Paige’s main thought on metrics is that it doesn’t matter so much what the exact metric is, it’s more important to align all your developer-facing teams around something that feels directionally correct. You can always optimize later. 

“Ultimately, it comes down to usage as a proxy for value,” Paige says. “You want to see if people are using the things that people build on your platform.” For example, at Slack, they tracked not only the number of things that were built, but also the number of things that were actively used. This ensured that Slack didn’t get too caught up solely in their mission to get more developers; they were also tracking and optimizing how the platform was generating actual value for the end user.

Scale with a DevRel/Developer Marketing Combo

On the topic of scaling a developer platform, Paige makes the important distinction between DevRel (developer relations) and developer marketing. At the same time, she makes the point that the two roles are complementary and should work together closely. They shouldn’t be thought of as isolated either/or options. 

In most cases, DevRel comes first. This is an especially appropriate and important role for small startups (which should hire a DevRel person sooner than later). But as you bring more developers onto your platform, you’ll need the reach of developer marketing campaigns (like webinars and meetups) to drive continued growth. 

DevRel

  • Early and critical first hire
  • Developer advocate
  • Initiates and nurtures 1:1 developer relationships
  • Voice of the developer
  • Communicates product feedback (including bugs) back to the product and engineering teams

 

Developer Marketing:

  • 1:many
  • Focused on scale 
  • Builds programs and campaigns
  • Partners closely with DevRel

Don’t expect immediate ROI. Do expect long-term value.

Developer platforms can be hugely impactful, but the ROI they deliver can be hard to quantify. That doesn’t mean, however, that it’s not worth the investment. “People think that if you can’t put an exact dollar amount on a platform—i.e., the amount of revenue generated—you shouldn’t invest,” says Paige. “But that’s a really narrow-minded way of thinking about the benefits to your core business.”

“People think that if you can’t put an exact dollar amount on a platform—i.e., the amount of revenue generated—you shouldn’t invest, but that’s a really narrow-minded way of thinking about the benefits to your core business.”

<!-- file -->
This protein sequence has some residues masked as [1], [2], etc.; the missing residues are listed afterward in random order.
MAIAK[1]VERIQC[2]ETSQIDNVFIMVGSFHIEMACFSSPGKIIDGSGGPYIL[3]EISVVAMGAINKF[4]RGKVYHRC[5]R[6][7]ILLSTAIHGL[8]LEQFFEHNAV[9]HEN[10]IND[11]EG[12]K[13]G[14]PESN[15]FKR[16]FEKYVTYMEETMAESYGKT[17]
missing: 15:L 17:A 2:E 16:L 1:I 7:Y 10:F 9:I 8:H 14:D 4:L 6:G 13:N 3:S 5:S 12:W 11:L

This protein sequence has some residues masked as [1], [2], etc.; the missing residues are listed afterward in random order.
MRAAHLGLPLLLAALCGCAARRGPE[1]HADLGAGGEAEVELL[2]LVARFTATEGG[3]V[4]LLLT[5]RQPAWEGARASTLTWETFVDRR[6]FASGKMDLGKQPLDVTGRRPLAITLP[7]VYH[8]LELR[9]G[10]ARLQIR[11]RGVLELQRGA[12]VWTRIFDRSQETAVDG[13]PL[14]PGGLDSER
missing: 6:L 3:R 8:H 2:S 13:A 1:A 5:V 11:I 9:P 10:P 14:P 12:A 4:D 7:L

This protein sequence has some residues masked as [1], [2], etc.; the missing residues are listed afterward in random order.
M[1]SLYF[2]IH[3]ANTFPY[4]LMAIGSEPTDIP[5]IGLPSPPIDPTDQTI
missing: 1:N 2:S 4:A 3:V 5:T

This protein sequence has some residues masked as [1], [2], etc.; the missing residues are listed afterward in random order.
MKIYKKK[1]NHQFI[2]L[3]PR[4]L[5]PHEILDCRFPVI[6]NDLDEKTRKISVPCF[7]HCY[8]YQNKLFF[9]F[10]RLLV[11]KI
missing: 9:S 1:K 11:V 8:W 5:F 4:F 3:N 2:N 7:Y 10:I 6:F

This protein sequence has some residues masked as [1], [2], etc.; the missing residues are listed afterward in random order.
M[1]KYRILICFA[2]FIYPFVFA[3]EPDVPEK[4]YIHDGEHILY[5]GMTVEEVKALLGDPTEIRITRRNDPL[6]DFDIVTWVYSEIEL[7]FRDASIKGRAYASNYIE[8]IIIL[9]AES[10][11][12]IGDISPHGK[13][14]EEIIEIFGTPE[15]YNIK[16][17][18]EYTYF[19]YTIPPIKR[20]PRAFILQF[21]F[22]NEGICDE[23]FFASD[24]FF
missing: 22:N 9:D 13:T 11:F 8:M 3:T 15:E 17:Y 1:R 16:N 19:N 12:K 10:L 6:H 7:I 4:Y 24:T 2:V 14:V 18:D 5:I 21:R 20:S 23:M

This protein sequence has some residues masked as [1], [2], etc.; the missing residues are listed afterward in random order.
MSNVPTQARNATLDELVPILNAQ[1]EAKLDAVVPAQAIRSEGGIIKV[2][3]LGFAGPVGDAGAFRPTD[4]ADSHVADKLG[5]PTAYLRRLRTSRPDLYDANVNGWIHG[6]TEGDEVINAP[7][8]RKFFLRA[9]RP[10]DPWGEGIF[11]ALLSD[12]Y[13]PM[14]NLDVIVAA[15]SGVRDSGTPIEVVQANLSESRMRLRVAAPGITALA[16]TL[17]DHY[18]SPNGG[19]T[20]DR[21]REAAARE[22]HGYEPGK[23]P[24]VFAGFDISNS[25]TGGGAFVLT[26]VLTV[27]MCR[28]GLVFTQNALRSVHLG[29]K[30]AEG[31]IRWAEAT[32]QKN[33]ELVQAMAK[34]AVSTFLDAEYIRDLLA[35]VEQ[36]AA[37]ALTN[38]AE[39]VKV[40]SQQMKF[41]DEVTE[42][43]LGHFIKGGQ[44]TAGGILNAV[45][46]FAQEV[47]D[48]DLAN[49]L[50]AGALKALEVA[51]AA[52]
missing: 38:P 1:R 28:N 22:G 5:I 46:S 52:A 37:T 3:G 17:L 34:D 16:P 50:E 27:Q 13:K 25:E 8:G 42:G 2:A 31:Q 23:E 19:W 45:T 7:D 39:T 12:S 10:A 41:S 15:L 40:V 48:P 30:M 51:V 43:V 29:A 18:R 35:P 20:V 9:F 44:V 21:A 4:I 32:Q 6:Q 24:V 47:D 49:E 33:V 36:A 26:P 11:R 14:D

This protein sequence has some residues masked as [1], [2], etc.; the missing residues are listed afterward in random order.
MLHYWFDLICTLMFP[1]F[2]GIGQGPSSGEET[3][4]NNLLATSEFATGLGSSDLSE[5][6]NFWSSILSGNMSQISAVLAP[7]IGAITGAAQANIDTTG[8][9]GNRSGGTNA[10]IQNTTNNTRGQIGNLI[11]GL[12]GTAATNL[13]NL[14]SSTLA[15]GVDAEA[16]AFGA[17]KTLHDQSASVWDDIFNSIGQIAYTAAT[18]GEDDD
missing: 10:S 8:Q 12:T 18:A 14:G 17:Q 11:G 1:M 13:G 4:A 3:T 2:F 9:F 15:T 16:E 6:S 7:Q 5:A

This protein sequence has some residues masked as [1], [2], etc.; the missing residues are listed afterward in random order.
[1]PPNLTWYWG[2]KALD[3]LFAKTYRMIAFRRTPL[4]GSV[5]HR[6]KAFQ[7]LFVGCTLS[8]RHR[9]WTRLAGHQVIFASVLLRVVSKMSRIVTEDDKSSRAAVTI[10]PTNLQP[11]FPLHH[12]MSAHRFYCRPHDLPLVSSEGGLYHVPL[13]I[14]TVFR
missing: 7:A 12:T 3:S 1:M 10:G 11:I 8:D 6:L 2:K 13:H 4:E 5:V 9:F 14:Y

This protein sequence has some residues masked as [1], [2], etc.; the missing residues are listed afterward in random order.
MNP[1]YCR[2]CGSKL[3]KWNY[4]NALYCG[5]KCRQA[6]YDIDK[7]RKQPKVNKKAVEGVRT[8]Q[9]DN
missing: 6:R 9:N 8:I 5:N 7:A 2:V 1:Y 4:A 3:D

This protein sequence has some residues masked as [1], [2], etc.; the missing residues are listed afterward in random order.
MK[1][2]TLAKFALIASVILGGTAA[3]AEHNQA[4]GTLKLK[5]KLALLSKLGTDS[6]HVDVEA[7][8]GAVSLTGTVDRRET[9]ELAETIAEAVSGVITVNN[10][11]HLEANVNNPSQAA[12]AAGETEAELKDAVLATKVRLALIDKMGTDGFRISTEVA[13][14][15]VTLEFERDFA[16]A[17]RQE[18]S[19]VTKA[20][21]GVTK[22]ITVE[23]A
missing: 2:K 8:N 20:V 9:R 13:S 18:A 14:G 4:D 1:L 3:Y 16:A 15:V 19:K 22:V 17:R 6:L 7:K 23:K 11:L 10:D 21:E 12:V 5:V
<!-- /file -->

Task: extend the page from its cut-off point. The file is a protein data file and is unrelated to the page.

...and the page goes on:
There are many success indicators and “soft” benefits that you can monitor to get a sense of your platform’s value to developers and to your business. If users are consistently active on the platform, that’s a good sign that they are getting value from it. And, in general, developer platforms tend to help improve retention, reduce churn, increase expansion opportunities, and deliver better lifetime value. 

It’s best to think of developer platform ROI as a long-term bet that delivers long-term ROI. And while that may not offer the immediate gratification of some other strategies, it does offer an incredibly important way to build a strong and enduring business. 

To learn more, listen to the full conversation on the BUILD Podcast. You may also want to check out our Developer-Focused Go-to-Market Playbook, which provides an overview of the replicable strategies companies like Stripe, Snyk, and MongoDB are using to reach and engage notoriously sales- and marketing-resistant developer audiences.

Meg Johnson
Meg Johnson
Multimedia Marketer
OpenView

Meg leads creative strategy, multimedia content production and visual design on OpenView’s marketing team. Before joining OpenView, Meg graduated with a Bachelor’s of Fine Arts degree and launched her iOS app Plant Pal before finding her first SaaS role at Privy. At Privy, Meg led video content production, social media marketing and overall brand development helping make Privy become one of the fastest growing companies in America, later to be acquired by Attentive.